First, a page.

Within our support system, we face quite a few tasks that could be made easier with some kind of automation/scripting layer. Just to mention some examples: Imagine we do not receive a comment on an support ticket for more than 14 days. Can we close the issue? Does our customer need any further help? After we suggest a resolution, we often are interested about the quality of our service, so we invite customers to a survey to help us understand and improve our support in general. Finally, if a customers

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Last week, we held a webinar called Feature development lifecycle with Git. This time, we took a different approach in order to give attendees the feeling that they were watching an experienced developer run through a coding session in real time. If you tuned into this session, you had the chance to peek over my shoulder while I worked through a simple bug-fix end-to-end, from branch creation, through code review, to the final merge. I think we can safely call this session a success,

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This post is part of a series of blogs on Atlassian QA. We will cover how the QA strategy has been implemented in different teams, the tools and techniques we use, and the personal experiences from members of the team. Goliath online After arriving at the office, you stop by the kitchen to grab your morning cereal and head to your desk. You settle down and begin responding to customer emails regarding bugs under investigation. After standup, you join up with your team lead and PM to triage bugs

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Before joining Atlassian, I'd been working on various projects that still used Subversion (SVN) as their version control system. I had moved to Git already years before, and I wanted to keep using it as much as possible. Luckily I could use git-svn: An incredibly complete solution to interact with Subversion repositories without leaving the comfort of the Git power toolset. But there are gotchas. This post assumes you are already a little bit acquainted with git-svn, and you know how to interact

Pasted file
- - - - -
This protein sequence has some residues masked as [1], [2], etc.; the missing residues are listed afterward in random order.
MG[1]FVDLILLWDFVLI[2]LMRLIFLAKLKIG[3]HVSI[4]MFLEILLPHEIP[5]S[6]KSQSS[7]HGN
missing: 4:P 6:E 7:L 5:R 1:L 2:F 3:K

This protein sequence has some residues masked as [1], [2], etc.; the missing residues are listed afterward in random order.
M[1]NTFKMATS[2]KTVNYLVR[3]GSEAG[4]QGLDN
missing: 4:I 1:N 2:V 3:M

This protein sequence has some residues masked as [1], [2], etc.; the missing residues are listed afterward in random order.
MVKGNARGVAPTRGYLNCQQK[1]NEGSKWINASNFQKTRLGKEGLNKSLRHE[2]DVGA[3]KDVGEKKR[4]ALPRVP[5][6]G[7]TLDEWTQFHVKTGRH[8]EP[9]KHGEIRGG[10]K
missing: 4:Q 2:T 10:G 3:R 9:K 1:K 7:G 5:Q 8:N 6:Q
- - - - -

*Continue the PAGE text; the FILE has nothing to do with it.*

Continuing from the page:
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Inside Atlassian – The JIRA QA process

This post is part of a series of blogs on Atlassian QA. We will cover how the QA strategy has been implemented in different teams, the tools and techniques we use, and the personal experiences from members of the team. The JIRA engineering team is large, consisting of 78 developers and team leads, 10 product managers, six UI designers, and three technical writers. To assist this vast crowd with quality, we have a team of only six QA engineers. In Introducing Atlassian QA, we described the overall

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Automate your standup and wallboard with Crontabs

On the Atlassian Marketplace team, we have a daily standup at 10:30 a.m Pacific. With one permanently remote team member, we were having to manually start a Google Hangout on the wallboard every morning. To make matters worse, our standup music was played by a small app which pulled the wallboard out of fullscreen mode. I took it upon myself to automate the wallboard and standup hangout completely within the browser, so in my spare time I wrote Crontabs. Crontabs is a simple Chrome extension

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